The size and reach of the market in illicit products and services reflect patterns of globalization, economic growth, and armed conflict as well as government and civil society responses to the impacts of these markets. These illicit markets have grown rapidly with the opening up of trade and development of China, India, and ASEAN boosted by infrastructure development and increased wealth. Traditional crime groups have revitalized and new entrepreneurial crime groups have emerged to capitalize on the illicit market opportunities contributing to a surge in the distribution and the use of narcotics as well as other contraband in Asia and worldwide. These developments have triggered extreme responses from governments. Countermeasures at the regional and national level have focused law enforcement on drug supply and distribution while alternative ‘harm reduction’ approaches, including treatment and de-criminalization, have not developed apace. Policies such as “drug-free zones” and the “war on drugs” have unintended consequences, undermining the rule of law and enhancing the profits of criminal organizations. Chronic court delays and severe prison overcrowding are also costly by-products. This chapter outlines the illicit markets-criminal organizations nexus in Asia and considers how responses to transnational crime can amplify or diminish its hidden power.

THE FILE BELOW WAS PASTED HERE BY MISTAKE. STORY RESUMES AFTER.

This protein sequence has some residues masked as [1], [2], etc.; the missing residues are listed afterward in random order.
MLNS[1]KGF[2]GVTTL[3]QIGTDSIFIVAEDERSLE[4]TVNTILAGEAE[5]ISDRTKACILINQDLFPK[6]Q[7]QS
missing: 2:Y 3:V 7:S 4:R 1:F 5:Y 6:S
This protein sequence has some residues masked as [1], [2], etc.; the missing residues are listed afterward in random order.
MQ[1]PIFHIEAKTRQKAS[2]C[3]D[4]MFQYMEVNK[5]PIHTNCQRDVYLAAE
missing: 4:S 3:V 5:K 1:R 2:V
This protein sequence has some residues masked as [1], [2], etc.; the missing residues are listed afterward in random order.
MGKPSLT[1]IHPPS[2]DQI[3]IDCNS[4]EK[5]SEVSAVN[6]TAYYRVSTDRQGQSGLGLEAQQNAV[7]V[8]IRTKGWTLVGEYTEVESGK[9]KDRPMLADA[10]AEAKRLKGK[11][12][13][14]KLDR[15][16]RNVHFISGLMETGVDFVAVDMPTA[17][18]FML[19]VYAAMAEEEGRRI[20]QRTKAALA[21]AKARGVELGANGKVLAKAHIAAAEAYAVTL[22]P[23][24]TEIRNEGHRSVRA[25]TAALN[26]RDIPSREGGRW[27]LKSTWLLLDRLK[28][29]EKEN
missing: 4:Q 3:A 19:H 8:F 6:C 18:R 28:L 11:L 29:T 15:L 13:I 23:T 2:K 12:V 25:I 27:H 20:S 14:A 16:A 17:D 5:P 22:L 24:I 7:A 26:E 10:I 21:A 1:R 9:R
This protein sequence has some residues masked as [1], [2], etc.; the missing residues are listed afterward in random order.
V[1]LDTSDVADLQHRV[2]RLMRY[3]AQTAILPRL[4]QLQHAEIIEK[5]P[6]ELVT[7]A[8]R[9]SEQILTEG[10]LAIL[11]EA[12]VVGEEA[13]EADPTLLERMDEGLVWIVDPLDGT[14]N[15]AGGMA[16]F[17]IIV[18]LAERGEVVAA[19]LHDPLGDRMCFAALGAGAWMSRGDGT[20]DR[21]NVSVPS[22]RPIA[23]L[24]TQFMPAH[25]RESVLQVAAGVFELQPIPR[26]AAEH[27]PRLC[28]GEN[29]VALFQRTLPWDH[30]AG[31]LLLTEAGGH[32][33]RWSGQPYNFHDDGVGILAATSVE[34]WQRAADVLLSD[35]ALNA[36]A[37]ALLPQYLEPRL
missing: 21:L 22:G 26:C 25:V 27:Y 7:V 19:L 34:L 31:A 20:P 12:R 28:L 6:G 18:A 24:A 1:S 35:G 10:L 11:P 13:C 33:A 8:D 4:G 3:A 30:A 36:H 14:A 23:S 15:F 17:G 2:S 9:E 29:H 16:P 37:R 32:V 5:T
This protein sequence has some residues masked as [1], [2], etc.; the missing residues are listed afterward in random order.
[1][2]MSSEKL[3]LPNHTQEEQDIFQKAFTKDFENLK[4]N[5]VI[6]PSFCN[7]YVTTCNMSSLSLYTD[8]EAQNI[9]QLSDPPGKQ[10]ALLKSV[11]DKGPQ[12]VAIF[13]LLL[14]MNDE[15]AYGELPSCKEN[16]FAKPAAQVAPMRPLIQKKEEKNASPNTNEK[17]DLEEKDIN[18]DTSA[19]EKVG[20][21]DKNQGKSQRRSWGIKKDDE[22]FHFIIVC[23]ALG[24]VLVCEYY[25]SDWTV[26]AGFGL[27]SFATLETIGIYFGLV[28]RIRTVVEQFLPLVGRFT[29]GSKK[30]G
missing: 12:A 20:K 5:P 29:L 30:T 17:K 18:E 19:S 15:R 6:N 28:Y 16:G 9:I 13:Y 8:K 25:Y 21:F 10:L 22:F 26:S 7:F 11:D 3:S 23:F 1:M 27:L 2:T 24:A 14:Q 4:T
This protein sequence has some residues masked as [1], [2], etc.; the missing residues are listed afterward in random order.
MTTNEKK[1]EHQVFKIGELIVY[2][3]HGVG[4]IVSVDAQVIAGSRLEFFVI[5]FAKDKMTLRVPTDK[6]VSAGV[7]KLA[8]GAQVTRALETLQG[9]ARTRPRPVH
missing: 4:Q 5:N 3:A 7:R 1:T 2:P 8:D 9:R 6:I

|Title of host publication||Organized Crime and Corruption Across Borders: Exploring the Belt and Road Initiative|
|Editors||T Wing Lo, D Siegel & S I Kwok|
|Place of Publication||London|
|Publication status||Published - 2020|